Richard Gray is an actor and award-winning composer/lyricist. His musical collaborations include The Fourth Estate with Andrew Russell, Love is Love with Martin Charnin, and The Flea and the Professor with Jordan Harrison, among many others.
Onstage, he’s performed in 23 productions at the 5th Avenue Theatre including The Music Man, Spamalot, Carousel and A Room with a View. Currently he’s in the 5th’s excellent Assassins as Charles Guiteau, killer of President James Garfield. He plays the polymath huckster with a twinkly-eyed, demented brio. Gray joined me for this week’s installment of Five Friday Questions.
What’s the best performance you’ve seen lately?
I am usually a fan of a “go big or go home” performance. That said, the most impactful portrayal I have seen recently was Cynthia Erivo in The Color Purple. She started off so still and internal. I was so impressed by her patience, holding back until the moment she released and tore down the house.
What’s the best meal in Seattle?
This question could get me in trouble, as I am lucky enough to be friends with a great many of the city’s top chefs. I will always take guests to Poppy on Capitol Hill for one of Jerry Traunfeld’s amazing thali-inspired platters. But for a truly special treat I head up to Lummi Island for a Blaine Wetzel prix fixe at The Willows Inn.
What music gets you pumped up? What do you listen to when you’re sad?
Honestly, I don’t listen to music that much. As a composer, I tend to go to work when I have music playing—analyzing structure and evaluating lyrics. Also, I like driving in a quiet car so I can compose in my head. But when I need to get pumped up? Old school: ’70s/’80s pop like Michael Jackson’s “Beat It” or Elton John’s “Bennie and The Jets.”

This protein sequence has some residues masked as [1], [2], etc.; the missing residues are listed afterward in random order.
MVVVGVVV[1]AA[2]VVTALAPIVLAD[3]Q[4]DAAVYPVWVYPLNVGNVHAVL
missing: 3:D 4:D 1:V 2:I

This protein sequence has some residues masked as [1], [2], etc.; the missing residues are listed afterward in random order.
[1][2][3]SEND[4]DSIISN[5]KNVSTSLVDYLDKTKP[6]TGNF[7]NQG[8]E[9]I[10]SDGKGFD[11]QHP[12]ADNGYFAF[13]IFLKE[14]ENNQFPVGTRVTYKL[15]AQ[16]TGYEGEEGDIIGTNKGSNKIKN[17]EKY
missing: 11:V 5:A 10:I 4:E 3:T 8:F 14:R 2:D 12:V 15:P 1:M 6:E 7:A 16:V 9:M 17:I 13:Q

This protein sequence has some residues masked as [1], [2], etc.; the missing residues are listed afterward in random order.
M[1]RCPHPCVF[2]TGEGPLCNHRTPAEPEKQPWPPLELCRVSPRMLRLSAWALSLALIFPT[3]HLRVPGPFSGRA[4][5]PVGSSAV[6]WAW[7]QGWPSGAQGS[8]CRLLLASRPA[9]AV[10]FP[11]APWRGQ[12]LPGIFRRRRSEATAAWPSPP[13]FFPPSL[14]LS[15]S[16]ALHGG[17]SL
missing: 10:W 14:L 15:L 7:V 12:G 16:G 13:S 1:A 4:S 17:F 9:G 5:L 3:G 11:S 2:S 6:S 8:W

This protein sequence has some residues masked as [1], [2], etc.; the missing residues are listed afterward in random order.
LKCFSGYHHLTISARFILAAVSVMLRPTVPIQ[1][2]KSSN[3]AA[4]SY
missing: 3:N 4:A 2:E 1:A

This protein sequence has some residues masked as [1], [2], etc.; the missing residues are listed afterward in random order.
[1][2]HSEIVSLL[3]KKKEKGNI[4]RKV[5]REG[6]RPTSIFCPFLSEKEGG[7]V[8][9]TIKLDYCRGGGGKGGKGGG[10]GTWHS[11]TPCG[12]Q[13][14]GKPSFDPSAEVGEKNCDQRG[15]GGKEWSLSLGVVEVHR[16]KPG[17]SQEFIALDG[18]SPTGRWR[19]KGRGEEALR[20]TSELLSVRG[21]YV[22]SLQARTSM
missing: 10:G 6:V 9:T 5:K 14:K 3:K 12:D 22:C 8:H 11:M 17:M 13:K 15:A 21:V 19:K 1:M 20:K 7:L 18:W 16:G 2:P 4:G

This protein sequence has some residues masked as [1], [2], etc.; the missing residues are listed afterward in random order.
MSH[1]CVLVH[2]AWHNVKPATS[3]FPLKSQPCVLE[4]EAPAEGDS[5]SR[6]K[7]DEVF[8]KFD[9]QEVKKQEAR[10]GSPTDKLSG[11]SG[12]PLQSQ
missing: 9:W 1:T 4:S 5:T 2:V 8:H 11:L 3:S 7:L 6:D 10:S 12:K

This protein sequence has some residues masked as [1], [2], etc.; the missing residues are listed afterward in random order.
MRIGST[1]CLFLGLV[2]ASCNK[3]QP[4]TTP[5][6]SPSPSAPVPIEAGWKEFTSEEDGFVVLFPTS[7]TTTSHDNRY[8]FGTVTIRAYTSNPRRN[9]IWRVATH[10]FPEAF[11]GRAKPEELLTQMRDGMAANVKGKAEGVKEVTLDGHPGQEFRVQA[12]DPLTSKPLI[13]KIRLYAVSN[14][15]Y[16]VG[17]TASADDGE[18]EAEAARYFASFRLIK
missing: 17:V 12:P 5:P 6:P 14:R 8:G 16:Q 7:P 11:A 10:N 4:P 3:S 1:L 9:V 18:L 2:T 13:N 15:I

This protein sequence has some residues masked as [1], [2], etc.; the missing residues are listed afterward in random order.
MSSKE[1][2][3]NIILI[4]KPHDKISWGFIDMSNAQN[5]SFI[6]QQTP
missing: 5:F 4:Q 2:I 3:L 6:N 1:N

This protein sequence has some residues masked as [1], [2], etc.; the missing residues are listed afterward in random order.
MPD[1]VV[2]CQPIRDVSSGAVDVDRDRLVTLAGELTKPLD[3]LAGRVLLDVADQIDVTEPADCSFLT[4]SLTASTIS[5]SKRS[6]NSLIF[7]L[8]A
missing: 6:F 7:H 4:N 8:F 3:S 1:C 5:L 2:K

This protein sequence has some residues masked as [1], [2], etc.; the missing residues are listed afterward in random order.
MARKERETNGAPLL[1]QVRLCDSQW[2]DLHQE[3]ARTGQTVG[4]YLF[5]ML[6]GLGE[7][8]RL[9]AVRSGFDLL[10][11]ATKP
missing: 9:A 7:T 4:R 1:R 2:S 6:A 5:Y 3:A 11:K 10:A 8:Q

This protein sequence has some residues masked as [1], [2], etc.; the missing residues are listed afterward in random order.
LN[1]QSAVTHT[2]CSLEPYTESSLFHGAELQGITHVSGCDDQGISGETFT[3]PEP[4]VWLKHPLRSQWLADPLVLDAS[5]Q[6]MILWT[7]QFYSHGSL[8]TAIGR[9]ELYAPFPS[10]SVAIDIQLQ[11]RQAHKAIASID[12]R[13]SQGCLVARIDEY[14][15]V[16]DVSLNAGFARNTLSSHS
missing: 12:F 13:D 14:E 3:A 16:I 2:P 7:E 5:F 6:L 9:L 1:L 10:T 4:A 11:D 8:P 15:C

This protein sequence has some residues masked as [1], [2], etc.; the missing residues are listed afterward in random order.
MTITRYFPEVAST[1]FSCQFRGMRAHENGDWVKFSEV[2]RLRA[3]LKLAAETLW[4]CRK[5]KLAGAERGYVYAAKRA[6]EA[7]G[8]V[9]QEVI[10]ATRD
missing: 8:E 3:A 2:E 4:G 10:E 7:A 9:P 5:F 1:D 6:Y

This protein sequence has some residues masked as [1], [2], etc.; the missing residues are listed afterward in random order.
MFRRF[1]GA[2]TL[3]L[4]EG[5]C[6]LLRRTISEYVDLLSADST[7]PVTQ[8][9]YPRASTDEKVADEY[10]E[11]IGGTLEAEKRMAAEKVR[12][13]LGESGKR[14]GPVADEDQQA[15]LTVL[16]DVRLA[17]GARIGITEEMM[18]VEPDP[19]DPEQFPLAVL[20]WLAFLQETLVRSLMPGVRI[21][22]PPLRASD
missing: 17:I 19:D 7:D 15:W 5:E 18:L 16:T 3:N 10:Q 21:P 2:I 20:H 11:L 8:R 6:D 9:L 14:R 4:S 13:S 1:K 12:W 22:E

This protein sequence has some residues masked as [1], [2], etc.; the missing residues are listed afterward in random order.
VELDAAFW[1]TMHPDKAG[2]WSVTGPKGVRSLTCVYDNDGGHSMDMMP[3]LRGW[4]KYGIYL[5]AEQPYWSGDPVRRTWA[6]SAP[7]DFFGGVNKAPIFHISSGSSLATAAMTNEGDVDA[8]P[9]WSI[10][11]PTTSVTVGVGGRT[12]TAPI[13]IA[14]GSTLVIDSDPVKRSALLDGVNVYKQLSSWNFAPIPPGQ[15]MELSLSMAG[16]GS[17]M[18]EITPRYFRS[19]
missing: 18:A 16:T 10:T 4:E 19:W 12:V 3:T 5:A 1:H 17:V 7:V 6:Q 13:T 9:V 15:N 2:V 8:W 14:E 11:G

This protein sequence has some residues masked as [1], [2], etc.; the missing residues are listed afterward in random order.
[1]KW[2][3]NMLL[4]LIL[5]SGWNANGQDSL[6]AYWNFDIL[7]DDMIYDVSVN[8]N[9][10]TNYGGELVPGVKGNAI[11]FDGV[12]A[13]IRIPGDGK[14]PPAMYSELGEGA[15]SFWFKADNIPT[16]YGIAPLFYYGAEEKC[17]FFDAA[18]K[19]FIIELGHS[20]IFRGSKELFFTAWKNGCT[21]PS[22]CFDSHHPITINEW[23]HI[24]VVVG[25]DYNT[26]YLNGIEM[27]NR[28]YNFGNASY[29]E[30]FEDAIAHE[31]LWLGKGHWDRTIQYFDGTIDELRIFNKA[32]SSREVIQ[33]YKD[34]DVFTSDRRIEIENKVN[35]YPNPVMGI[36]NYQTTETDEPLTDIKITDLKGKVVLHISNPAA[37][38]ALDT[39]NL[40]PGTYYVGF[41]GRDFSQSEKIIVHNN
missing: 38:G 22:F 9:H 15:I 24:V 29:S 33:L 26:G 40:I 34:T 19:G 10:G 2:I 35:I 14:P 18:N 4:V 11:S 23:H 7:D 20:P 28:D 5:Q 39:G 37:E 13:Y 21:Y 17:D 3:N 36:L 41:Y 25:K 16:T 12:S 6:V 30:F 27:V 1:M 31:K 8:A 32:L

When I’m sad? Rickie Lee Jones’s Girl at Her Volcano, especially her version of “Rainbow Sleeves.”
What’s the most crucial element of any production?
Don’t BORE me. You can do anything else—entertain me, piss me off, make me laugh, move me to tears, make me think, turn me on, impress me with skill or romance me with the power of language. Just don’t bore me. I have only so many hours on this planet and I hate wasting two hours on something pedestrian.
What’s the most useful thing anyone’s ever taught you about working in theatre?
Never be the problem in the room. Work your ass off all the time because this is a career choice that survives predominantly on reputation. Do your homework and bring your A-game to every rehearsal. As a director, be overly prepared and utterly flexible. As a theatre composer, be ready to defend every note and lyric on the page and be open to input and change. As an actor, come to every rehearsal with a myriad of ideas and an open spirit of collaboration. If people describe you as not only “talented” but also “reliable,” you will succeed.